I then joined a Tibetan Buddhist group in around 2002. They also had silent retreats but with a much kinder and softer atmosphere. If you really had a need to talk to someone this could be arranged and there was a strong community norm of looking out for each other stemming from a real respect for the quality of relationships amongst people; this was very much an integral part of their path. We were very thoroughly trained in modern constructive communication such as Non-Violent Communication; this was a great boon. The meditation practice was all based around very inspiring and constructive liturgy in English: traditional but very ably translated by our teacher. I certainly learnt a lot about developing a loving and compassionate attitude and how to overcome negativity in your own being. But the most influential effect was becoming more comfortable about just being myself and in particular becoming at peace with just my own company; no longer fearing isolation because the reality is that none of us are alone we are all interconnected. This approach really came into its own in having to cope constructively with lockdown.

But it is in recent years that I have really benefitted from all this quite arduous training. In the last four years because of a needed change in medication the only major problem I have is of a chronic lack of sleep. Because of the brain damage I have incurred from experiencing mania my system is too easily aroused during the night and my natural rhythm is of about 4.5 hours sleep a night; obviously insufficient for well-being leaving you really tired during the day and cognitively underperforming. At present I am working on having better emotional support in my life and tweaking my medication that should help. In the meantime my meditation practice has been a really large factor in coping with this chronic lack of sleep. An hour session of meditation can give me two hours of reprieve from tiredness enabling me to function fully cognitively and is a most welcome break. However it is not matched by just sleeping longer. This I think demonstrates the placidity of the brain. If one system isn’t working it uses another.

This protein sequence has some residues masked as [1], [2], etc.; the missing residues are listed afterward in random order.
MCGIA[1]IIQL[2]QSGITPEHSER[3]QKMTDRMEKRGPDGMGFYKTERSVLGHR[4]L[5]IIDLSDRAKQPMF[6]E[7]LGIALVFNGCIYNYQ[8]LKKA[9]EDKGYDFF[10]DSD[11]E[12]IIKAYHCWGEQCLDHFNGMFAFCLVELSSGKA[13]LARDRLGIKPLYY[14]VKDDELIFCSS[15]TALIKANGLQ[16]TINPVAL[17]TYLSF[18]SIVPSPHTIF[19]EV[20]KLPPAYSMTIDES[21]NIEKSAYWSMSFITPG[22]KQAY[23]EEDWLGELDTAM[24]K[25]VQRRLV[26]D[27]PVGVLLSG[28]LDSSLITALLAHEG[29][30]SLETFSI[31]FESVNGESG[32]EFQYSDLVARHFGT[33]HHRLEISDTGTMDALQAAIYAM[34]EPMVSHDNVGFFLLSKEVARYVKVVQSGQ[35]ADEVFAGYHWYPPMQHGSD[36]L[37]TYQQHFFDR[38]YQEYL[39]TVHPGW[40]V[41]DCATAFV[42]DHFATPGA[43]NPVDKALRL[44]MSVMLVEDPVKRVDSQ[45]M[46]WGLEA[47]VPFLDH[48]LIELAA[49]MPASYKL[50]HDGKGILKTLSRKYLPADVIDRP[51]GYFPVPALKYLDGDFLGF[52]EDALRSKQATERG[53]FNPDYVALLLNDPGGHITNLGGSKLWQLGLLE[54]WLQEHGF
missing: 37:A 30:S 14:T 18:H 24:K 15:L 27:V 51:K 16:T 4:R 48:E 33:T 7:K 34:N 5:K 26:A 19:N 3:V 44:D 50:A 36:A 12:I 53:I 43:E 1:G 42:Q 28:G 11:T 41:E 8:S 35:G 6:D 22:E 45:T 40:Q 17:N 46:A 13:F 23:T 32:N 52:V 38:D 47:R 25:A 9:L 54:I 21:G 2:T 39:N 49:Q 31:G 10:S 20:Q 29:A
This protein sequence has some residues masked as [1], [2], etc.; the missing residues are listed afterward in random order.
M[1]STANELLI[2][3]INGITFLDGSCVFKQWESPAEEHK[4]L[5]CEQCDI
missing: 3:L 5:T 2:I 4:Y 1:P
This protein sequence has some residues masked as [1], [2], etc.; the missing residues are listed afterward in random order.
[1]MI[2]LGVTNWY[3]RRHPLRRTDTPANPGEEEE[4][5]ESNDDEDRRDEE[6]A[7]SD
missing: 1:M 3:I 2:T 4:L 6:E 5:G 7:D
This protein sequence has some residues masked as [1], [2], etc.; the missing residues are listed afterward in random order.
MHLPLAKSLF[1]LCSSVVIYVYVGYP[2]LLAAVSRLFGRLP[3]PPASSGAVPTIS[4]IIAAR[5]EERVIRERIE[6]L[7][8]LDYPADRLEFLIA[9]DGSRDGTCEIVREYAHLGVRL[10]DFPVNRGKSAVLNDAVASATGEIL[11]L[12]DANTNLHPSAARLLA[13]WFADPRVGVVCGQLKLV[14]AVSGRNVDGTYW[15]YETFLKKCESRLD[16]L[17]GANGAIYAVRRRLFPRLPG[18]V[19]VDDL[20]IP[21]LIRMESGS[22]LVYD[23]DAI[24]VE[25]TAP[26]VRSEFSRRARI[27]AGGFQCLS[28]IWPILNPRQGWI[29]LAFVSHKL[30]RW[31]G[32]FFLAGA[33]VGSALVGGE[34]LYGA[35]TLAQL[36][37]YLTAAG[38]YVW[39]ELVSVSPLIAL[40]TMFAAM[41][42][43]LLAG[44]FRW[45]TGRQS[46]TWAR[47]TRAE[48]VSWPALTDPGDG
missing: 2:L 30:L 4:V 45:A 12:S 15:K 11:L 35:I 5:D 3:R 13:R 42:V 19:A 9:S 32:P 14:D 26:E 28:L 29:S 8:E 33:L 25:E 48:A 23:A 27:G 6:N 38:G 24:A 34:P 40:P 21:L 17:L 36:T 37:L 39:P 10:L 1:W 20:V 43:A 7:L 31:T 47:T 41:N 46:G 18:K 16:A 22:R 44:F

But in managing my illness I have experienced a lot of suffering. In recent years I have developed an attitude of acceptance of the permanent damage my system has incurred: see, and in doing this feel able to cope with the situation with greater equanimity and peace. It isn’t easy but there have been spiritual gains. I have had glimpses of the concept of emptiness and of the luminous mind of great equanimity and mindfulness.

In popular culture there is I think a sense of if it is spiritual it is sort of rose tinted, fluffy and delightful. I feel this is far from the reality. The spiritual path is often arduous and difficult as we face our own obstacles to spiritual development. However it is a path worthy of being followed and in facing challenges brings great fruits.


Photo by <a href="">Joshua Woroniecki</a> on <a href="">Unsplash</a>